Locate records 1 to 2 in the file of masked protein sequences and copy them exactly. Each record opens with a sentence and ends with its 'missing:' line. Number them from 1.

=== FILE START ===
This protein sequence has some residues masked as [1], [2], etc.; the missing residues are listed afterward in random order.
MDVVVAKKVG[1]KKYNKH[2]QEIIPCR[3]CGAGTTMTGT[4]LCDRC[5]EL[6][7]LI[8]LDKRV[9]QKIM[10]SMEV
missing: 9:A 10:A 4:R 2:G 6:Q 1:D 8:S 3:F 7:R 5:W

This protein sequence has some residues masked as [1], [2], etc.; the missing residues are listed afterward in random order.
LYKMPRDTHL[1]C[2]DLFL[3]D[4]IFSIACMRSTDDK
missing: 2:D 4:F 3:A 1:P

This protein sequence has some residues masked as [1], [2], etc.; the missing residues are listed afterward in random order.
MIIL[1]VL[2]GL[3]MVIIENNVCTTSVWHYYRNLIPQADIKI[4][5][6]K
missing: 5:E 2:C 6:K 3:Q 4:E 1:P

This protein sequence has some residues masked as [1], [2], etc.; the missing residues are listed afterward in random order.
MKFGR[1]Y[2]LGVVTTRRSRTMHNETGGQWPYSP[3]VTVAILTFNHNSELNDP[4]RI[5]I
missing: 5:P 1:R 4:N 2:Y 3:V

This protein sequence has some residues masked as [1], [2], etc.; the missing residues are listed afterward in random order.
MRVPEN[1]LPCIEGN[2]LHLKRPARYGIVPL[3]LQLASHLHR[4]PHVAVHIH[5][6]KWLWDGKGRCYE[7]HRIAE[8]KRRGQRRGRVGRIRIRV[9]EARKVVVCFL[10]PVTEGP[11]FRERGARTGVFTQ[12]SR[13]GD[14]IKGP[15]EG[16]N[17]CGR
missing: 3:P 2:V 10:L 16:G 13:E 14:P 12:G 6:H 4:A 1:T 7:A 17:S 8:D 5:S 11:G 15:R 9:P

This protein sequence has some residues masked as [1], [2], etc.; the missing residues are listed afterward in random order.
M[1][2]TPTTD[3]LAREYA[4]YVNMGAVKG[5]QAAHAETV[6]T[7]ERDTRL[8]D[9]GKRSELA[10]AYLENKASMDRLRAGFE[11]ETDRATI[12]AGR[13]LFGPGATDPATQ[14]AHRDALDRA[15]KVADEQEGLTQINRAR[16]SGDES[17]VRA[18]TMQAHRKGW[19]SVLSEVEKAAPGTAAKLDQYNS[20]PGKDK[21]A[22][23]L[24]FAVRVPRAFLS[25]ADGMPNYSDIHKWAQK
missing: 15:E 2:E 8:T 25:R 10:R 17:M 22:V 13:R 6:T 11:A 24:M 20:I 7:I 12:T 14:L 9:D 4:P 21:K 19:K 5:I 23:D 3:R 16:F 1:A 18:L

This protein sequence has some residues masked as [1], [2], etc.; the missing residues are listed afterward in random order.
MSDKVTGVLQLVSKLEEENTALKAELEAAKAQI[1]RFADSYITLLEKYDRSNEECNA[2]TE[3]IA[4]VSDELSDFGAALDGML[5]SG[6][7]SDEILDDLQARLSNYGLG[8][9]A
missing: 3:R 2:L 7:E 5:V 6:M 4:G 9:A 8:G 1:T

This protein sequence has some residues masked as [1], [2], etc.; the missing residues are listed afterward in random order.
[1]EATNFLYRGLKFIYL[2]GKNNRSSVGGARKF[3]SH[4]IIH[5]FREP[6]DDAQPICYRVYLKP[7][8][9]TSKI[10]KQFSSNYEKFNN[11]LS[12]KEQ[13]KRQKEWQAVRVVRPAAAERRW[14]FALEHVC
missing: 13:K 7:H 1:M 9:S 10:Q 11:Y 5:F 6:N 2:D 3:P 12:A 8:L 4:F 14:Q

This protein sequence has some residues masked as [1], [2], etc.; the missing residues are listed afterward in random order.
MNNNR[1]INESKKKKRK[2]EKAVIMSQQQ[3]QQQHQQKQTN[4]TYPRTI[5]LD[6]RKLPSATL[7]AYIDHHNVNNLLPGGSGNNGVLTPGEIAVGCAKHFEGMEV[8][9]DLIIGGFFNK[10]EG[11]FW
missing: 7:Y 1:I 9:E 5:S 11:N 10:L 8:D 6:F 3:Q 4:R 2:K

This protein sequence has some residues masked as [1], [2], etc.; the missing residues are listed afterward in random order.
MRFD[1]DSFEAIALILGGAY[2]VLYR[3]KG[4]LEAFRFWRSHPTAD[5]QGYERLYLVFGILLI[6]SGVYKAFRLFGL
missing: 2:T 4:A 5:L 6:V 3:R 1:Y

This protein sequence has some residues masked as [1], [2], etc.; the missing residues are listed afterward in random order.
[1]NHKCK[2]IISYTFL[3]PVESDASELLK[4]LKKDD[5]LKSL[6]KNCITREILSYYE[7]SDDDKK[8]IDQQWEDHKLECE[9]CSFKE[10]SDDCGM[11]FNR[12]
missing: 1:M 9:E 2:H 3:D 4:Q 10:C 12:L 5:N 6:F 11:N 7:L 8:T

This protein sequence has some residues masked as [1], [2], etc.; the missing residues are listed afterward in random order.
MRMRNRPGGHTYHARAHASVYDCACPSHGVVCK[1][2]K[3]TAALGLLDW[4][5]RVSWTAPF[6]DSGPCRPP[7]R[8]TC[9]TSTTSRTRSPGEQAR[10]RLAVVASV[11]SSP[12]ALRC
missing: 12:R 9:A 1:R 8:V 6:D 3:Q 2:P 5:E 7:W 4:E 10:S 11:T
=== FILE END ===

This protein sequence has some residues masked as [1], [2], etc.; the missing residues are listed afterward in random order.
MDVVVAKKVG[1]KKYNKH[2]QEIIPCR[3]CGAGTTMTGT[4]LCDRC[5]EL[6][7]LI[8]LDKRV[9]QKIM[10]SMEV
missing: 9:A 10:A 4:R 2:G 6:Q 1:D 8:S 3:F 7:R 5:W

This protein sequence has some residues masked as [1], [2], etc.; the missing residues are listed afterward in random order.
LYKMPRDTHL[1]C[2]DLFL[3]D[4]IFSIACMRSTDDK
missing: 2:D 4:F 3:A 1:P